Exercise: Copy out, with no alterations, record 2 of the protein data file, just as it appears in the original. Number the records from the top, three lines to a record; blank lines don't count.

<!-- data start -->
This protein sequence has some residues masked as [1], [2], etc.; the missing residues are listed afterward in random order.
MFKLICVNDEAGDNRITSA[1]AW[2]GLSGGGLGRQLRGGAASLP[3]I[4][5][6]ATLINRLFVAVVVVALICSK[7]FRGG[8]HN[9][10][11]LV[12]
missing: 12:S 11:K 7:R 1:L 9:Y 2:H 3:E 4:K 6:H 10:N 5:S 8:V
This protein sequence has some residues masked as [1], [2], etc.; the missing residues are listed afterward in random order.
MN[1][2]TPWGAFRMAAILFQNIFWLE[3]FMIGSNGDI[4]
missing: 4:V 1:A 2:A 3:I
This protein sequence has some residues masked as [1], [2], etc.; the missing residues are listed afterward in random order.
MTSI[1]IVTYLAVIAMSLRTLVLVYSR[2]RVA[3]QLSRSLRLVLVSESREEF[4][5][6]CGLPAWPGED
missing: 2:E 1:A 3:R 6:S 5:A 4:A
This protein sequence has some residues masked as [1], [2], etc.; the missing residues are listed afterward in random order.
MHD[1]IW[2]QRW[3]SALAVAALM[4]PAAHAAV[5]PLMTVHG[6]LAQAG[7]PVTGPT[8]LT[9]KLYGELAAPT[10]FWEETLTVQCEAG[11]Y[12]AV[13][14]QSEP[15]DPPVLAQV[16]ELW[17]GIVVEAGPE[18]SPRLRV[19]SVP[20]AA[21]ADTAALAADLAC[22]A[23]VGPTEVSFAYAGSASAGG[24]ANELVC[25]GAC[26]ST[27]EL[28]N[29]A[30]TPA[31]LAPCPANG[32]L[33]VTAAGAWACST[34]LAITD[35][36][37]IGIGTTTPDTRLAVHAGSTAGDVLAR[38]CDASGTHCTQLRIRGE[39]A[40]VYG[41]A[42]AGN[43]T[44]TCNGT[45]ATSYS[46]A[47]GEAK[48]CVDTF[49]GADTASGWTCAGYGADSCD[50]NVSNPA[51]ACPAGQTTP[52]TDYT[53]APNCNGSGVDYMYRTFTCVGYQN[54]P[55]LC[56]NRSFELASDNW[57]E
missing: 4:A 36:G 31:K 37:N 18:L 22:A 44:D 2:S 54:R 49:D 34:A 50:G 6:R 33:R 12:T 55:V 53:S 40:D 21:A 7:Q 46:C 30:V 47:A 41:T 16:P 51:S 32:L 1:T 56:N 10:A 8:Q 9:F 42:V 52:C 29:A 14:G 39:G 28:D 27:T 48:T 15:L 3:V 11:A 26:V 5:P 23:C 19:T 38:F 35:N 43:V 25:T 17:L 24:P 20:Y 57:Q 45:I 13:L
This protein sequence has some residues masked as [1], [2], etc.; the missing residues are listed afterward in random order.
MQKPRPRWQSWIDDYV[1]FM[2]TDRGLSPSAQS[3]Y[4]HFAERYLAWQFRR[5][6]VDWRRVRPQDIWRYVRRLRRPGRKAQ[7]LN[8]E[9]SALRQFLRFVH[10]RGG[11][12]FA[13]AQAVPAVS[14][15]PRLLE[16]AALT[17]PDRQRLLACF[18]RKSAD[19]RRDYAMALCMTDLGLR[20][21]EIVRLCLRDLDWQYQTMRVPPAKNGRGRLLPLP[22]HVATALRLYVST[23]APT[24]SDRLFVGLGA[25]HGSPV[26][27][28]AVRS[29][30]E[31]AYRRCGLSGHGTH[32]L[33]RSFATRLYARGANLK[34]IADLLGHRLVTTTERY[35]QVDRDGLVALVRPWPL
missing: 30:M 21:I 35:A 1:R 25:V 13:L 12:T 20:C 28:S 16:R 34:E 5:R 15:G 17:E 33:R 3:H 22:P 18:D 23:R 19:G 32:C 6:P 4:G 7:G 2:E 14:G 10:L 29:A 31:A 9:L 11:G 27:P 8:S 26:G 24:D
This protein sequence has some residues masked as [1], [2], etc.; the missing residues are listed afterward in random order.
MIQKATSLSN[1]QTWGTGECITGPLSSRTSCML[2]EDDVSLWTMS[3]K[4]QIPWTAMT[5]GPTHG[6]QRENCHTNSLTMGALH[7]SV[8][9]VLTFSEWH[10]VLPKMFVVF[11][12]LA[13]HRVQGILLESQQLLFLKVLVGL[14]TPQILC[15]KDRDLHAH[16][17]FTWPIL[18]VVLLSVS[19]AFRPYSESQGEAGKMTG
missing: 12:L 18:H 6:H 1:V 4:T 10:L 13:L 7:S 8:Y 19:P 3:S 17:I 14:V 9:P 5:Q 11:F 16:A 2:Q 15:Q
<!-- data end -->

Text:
This protein sequence has some residues masked as [1], [2], etc.; the missing residues are listed afterward in random order.
MN[1][2]TPWGAFRMAAILFQNIFWLE[3]FMIGSNGDI[4]
missing: 4:V 1:A 2:A 3:I